School: New York University

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Running head: VERISK ANALYTICS

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Verisk Analytics
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VERISK ANALYTICS

2
Verisk Analytics
Thread One

Verisk Analytic started as ISO Inc. and got its names Verisk in 2009. By the year 2015,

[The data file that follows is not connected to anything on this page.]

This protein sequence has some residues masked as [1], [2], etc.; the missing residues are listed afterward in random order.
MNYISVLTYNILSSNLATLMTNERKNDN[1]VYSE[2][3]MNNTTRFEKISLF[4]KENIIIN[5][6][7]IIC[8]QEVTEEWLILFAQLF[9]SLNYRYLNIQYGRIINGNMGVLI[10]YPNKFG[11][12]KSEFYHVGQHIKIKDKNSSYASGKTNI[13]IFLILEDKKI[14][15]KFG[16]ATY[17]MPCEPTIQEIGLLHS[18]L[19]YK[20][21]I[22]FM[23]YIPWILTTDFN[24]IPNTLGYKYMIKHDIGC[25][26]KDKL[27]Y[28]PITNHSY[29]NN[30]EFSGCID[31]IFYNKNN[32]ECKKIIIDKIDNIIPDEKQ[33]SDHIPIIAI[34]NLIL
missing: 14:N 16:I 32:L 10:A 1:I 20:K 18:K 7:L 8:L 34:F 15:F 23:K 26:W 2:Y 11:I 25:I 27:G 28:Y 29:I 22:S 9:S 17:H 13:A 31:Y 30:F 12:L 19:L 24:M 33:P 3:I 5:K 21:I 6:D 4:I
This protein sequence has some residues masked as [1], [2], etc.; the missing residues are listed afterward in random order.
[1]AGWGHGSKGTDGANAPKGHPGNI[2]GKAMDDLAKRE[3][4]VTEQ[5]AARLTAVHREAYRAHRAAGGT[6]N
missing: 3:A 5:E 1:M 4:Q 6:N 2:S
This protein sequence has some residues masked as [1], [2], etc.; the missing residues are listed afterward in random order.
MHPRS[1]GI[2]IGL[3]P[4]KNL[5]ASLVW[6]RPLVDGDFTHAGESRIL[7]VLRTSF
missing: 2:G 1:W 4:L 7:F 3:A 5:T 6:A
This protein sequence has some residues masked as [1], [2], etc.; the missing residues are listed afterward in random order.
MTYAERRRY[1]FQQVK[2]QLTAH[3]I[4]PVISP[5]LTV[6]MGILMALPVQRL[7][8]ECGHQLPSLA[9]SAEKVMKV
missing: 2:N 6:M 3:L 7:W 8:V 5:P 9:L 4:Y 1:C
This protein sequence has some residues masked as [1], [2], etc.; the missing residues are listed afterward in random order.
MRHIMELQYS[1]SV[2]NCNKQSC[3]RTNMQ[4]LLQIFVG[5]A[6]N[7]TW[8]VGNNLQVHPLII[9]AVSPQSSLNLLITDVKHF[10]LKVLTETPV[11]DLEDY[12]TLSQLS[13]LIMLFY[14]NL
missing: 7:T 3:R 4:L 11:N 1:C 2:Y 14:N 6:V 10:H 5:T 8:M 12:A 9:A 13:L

the company was offering services for risk assessment, decision analytics for professionals in
various fields such as property insurance, casualty insurance, financial insurance and healthcare
among others. Verisk Analytics Inc got an opportunity of joining to the health sectors after it
acquired DxCG Company that had a strong presence in payments of healthcare. The company
used to create various analytical models used as the principal payments of...

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awesome work thanks